Rules, what rules?
There are no rules.
Maybe “best practices.”
Maybe “clear, strong suggestions.”
Maybe “start here if you don’t know how else to write.”
Adrian McKinty breaks a thick book full of rules in “Fifty Grand.”
The style is blunt like this.
A quick, six-line sample:
“Roll after roll.
He starts to fight and buck.
Another loop over his mouth.
I close the trunk.
I don’t feel good about this.”
Good energy in those written punches, but McKinty uses it with atmospheric stuff too.
The opening and closing scenes on the lake are memorable.
Minor quibble: both drag on a bit too long.
But even when it’s not action, McKinty will often build a list.
Take my word for it.
Sights and sounds.
The first three chapters of “Fifty Grand” positively crackle.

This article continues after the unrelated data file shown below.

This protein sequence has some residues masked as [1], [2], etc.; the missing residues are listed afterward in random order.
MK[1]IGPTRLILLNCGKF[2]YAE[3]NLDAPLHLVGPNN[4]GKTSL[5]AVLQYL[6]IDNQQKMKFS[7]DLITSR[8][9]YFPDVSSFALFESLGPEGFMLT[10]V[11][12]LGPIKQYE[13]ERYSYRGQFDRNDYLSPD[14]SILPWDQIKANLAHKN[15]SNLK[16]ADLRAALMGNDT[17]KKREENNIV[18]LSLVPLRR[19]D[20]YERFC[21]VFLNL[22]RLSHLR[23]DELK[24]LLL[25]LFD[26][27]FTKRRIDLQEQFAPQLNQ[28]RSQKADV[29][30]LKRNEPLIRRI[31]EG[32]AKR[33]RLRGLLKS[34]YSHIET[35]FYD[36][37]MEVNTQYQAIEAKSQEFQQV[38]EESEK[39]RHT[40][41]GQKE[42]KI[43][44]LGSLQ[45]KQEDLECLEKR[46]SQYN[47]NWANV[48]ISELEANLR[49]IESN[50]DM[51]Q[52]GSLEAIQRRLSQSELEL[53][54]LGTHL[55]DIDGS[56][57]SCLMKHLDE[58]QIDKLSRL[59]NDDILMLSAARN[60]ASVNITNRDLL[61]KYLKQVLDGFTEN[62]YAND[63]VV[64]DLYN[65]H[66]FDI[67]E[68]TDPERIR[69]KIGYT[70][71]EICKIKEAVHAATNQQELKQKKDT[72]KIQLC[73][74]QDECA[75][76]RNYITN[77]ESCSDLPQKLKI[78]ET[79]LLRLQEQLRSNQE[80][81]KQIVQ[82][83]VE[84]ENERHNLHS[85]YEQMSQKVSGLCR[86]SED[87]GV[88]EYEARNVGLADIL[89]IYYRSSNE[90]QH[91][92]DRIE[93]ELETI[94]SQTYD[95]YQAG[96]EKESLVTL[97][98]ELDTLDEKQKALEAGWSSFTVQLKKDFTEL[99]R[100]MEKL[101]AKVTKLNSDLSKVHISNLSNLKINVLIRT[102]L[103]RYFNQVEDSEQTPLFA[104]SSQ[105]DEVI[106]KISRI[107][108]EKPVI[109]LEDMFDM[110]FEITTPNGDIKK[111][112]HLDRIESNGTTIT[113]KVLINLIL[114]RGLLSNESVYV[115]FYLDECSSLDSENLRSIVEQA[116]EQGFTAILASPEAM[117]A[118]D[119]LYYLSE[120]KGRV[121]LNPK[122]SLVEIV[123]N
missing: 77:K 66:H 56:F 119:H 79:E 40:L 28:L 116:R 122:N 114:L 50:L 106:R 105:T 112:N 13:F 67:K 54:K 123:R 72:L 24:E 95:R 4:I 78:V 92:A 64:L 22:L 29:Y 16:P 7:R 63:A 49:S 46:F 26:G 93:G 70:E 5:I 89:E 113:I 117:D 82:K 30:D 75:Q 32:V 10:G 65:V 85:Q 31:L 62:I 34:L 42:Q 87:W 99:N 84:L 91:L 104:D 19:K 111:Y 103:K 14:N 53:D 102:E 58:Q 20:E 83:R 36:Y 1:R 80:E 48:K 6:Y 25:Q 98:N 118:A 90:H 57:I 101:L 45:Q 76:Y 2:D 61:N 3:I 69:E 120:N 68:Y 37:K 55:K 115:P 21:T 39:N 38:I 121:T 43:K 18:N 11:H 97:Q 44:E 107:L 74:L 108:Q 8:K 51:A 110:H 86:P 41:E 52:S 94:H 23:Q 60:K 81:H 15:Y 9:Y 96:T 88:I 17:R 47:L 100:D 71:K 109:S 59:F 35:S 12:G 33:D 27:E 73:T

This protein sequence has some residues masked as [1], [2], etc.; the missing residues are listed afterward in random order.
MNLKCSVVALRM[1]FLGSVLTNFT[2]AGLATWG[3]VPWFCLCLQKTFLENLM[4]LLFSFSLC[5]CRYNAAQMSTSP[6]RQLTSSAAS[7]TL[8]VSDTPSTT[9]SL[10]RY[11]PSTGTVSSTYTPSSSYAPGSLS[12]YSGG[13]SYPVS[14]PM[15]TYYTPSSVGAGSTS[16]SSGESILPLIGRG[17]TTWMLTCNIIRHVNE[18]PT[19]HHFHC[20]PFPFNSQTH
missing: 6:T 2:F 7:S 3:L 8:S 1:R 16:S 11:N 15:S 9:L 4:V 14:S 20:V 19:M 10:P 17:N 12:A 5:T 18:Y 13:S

Then a relatively flat middle sequence: the investigation.
Getting Detective Mercado (a terrific female lead character, an undercover Cuban) into Colorado is gripping and the end packs a wallop.
A cold, wet wallop.
The middle sagged.
The setting for this is fictional Fairview, Colorado.
Fairview felt like noview.
(I wonder why McKinty didn’t choose a real town? He lived in Colorado for ten years…)
I sort of pictured Fairview as Steamboat, I sort of pictured Telluride but the town was fairly close to Wyoming so, well, Steamboat without the Hollywood stars.
(Another complaint: The extremely corrupt cops were also just a bit too one-note, too far gone.)
But that punchy, no-rules style.
It keeps you going.
Major theme of “Fifty Grand:” Power makes everyone a tyrant.
“Fifty Grand” could have been more.
Gotta read McKinty’s earlier one now.
Who can resist a title like that? “Dead I Well May Be.”
What grammar teacher didn’t square McKinty up straight?
The answer: probably nobody.
Overall, a good thing.